Medical Issues in China
The most important thing you can do when planning and enjoying an international trip is to see to your health and safety needs. If you get ill, you will not be productive on business and you certainly will not have fun if you are on vacation. The information below will help you to prepare for and have a safe and healthy trip.
Major Health Risks
If you Get ill...
Well in advance of your departure date, it is important to check your medical records to assure you are current with your shots and vaccinations. Business travellers can often go to their company's medical facilities. Others will need to visit their medical practitioner. DO NOT skip this step. Among the common, easily avoidable ailments are Hepatitis and Tetanus.
Also remember to consider whether that dental visit you have been delaying should be made before you go.
It is also important to visit well before your trip as some vaccines will require several weeks before they effectively protect you and some require two doses over a period of time.
There are several medicinal supplies items to consider taking along. On your trip, you will find most over the counter items, they will most likely not be the brand you normally use. And, just searching for the item you need can prove to be quite the journey, especially if you need it in a hurry. You do not need to bring your entire medicine chest. But, you want to have the items you frequently use most and some of the ones to cover common maladies incurred during travel.
TIP: Try not to bring a whole bottle. Taking a few individually wrapped and marked items should be sufficient and also will minimize space in your suitcase.
Among the items to should consider:
Immodium: A frequently used item which many people find a necessity in international travel when strange foods and something in the water can cause adverse affects.
Antacids: Upset stomachs can afflict you even if you have never experienced one before.
Bandaids: A small assortment is all you should need for quick use.
Antiseptics: Strongly recommended to fight those pesky bacteria that your body may not readily recognize.
Aspirin: If you normally do not use them, bring a few. If you use some, bring many.
Allergy and Anti-Histamines: Like aspirin, bring a few or many...But bring some.
If you have a prescription drug which is essential for your health, bring it in your carry-on luggage.
In general, you should not have trouble carrying your prescription drugs, especially common ones. If you have one you suspect to be controversial or a controlled substance, contact the customs department of your country or embassy. When in doubt, ask.
If you get ill during your trip:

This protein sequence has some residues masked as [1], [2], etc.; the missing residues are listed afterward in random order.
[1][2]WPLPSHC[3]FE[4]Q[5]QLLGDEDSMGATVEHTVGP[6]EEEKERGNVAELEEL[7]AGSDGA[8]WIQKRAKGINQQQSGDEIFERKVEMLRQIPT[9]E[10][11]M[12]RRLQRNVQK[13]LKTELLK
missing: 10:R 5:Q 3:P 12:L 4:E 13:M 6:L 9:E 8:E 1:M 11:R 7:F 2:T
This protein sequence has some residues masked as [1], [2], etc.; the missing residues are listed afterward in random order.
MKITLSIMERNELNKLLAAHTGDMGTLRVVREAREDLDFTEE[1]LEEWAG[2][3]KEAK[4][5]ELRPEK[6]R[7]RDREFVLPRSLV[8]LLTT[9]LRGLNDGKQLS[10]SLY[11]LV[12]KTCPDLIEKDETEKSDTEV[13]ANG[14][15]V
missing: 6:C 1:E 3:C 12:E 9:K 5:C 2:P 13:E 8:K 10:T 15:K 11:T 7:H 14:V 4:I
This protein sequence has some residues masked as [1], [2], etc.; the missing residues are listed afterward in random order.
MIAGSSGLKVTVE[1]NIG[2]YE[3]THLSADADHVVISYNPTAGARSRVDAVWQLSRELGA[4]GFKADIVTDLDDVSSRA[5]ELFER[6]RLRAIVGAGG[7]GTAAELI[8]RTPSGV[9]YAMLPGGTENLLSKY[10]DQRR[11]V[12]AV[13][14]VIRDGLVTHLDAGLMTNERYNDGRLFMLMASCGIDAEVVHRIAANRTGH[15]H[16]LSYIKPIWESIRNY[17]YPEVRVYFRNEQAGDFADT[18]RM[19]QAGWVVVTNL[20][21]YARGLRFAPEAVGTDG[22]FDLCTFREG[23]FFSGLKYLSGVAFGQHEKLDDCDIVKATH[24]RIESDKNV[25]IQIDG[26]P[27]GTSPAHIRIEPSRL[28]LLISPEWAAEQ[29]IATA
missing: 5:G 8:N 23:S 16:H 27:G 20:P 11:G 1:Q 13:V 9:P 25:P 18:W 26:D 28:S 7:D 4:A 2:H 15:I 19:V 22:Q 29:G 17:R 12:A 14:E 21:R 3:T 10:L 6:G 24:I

There is no place better than home when you are ill. But if you or a companion does get ill, don't panic. Medical services are available.The larger cities will have hospital facilities. The larger the city the more and better the health care facilities.
If an illness or injury is serious or has the potential to become serious, consider evacuation to Hong Kong without any hesitation. Hong Kong's facilities and quality of care is many times better than those in China.
You can obtain information on or contact medical assistance through a number of common sense avenues:
Business associates in country
Your country's embassy. It is always wise to have your embassy number in your purse or wallet.
For more information on Medical Services, see China- Consular Information Sheet.
Major Health Risks:
Virtually every country in the world has potential health concerns for travellers. Some are more serious than others. The term "accordingly" is a relevant one. For Food and Drink , it is more a matter of common sense, especially if this is your first visit. In other cases, you may have less control. Listed below are some of the major things to be aware of for the PRC and be alert to.
AIDS: Exists in China and every country in the world. The things to avoid are well known. The blood supply is not as safe.
Bronchial and Sinus ailments: High rates in cities with highest air pollution rates, especially Beijing and Shanghai.
Cholera: Notably present in Western China
Hepatitis A and B: Mostly commonly due to less than ideal food storage, handling and cooking.
Malaria: Mostly in more southern regions and away from cities.
Polio: A one time booster dose is recommended if you have not had one.
High Altitude Sickness: In Tibet, no different than any other mountainous area. Symptoms are temporary and go away as soon as the victim returns to a lower altitude.
Rabies: Rabid dogs are a problem.
Typhoid: Consider a vaccination for long stays and if you are an adventurous eater.
Numerous others exist, but not in abnormally high or epidemic proportions
Tips on how to prepare for a China trip